While most ransomware attacks on law firms go unreported, experts say attacks are now commonplace and lawyers aren’t taking it seriously enough.
3) Disaster recovery planning is essential.
Understandably, most attorneys are focused on their day-to-day work, rather than the firm’s vulnerability to unknown disasters. This is especially true for smaller practices, which don’t have the resources to hire somebody full-time to handle their law firm’s business continuity management and disaster recovery planning.
Still, this is critical work that needs to be done.
Every law firm should have a disaster recovery plan (DRP) that outlines the firm’s strategies for preventing and responding to disasters.
Two critical components of a law firm’s DRP:
· Risk assessment: Most attorneys will be well versed in the area of risk exposure – but not necessarily when it comes to their firm’s own exposure to disasters. Every firm must take the time to assess the specific disaster scenarios that could disrupt its operations.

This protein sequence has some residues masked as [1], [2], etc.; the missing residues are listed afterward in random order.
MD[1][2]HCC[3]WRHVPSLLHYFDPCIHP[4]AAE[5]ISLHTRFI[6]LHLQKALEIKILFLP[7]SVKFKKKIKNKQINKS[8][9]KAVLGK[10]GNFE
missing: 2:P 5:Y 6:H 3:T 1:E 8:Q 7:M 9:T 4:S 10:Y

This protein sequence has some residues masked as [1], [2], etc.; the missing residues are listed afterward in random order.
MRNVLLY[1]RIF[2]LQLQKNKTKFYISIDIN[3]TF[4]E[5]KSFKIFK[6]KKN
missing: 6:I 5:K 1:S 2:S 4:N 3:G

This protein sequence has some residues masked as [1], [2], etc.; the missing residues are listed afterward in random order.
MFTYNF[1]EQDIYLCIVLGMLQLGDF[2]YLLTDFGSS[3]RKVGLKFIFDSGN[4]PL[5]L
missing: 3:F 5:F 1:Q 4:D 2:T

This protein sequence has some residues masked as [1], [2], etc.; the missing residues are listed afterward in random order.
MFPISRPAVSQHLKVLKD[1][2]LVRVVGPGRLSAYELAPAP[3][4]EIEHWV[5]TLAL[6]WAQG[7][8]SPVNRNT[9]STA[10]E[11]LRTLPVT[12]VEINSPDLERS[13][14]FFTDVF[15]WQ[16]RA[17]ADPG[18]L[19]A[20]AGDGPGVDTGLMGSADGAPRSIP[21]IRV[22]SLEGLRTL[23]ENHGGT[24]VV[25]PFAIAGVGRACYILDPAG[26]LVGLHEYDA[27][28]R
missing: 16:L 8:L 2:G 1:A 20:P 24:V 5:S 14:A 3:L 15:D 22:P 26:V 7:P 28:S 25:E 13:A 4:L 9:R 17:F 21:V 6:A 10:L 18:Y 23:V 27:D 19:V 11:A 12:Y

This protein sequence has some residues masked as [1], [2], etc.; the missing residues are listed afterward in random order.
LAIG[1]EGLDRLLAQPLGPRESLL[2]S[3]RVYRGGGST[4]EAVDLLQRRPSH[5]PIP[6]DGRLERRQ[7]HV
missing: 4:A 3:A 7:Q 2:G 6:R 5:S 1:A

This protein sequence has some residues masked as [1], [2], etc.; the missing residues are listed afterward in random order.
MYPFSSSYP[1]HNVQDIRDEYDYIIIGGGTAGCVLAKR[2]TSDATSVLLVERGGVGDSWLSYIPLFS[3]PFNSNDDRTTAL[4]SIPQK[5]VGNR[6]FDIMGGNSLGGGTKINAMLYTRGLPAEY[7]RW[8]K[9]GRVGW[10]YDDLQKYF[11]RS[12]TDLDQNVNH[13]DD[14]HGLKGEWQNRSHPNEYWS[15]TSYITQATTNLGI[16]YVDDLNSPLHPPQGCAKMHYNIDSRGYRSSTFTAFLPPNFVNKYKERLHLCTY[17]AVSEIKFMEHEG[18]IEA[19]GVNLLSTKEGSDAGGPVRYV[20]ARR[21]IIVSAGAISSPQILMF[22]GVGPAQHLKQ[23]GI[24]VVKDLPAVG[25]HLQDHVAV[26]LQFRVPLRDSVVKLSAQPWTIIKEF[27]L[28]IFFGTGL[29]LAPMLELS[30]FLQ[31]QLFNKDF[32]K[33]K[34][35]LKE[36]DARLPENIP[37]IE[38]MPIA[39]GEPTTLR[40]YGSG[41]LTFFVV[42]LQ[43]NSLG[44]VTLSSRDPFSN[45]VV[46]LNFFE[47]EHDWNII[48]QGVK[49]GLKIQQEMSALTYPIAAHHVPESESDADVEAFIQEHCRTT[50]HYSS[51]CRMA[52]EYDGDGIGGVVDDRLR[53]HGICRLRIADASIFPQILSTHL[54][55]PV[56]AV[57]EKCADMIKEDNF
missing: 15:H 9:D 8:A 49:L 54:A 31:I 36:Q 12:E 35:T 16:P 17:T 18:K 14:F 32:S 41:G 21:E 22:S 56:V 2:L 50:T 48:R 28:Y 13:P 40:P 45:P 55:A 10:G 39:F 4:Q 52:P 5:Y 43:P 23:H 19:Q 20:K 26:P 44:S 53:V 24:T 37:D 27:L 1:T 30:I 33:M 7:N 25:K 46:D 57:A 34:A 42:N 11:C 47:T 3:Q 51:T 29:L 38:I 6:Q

· Impact analysis: Firms must prioritize their risks by analyzing how each of those disaster scenarios will negatively affect the firm. How long could operations be disrupted? How long would recovery take? At what cost? Specific calculations are needed here in order for law firms to gauge where to focus their DR planning.
4) Data is more valuable than ever.
It’s not just the physical offices and the paperwork that needs to be safeguarded. It’s the data.
Today’s attorneys digitize virtually everything – and that’s a good thing. It enables them to access files from anywhere, improving productivity and collaboration with staff, while also reducing overhead. But that digitization comes with added risk. If something happens to the data, the loss can be devastating, not just for an individual case, but for the entire firm.
Even with paper backups, a single data-loss event can cost law firms tens of thousands of dollars. And if the loss causes extended downtime (as did the ransomware attack on the Providence law firm), those costs can skyrocket to anywhere from $10,000 to over $5 million, depending on the size of the firm.
5) Data loss can be a liability.
What if a loss of data has a negative effect on a client’s case? Could the firm be liable?
What if the loss exposes the firm to scrutiny or litigation from regulators or civil liberties groups?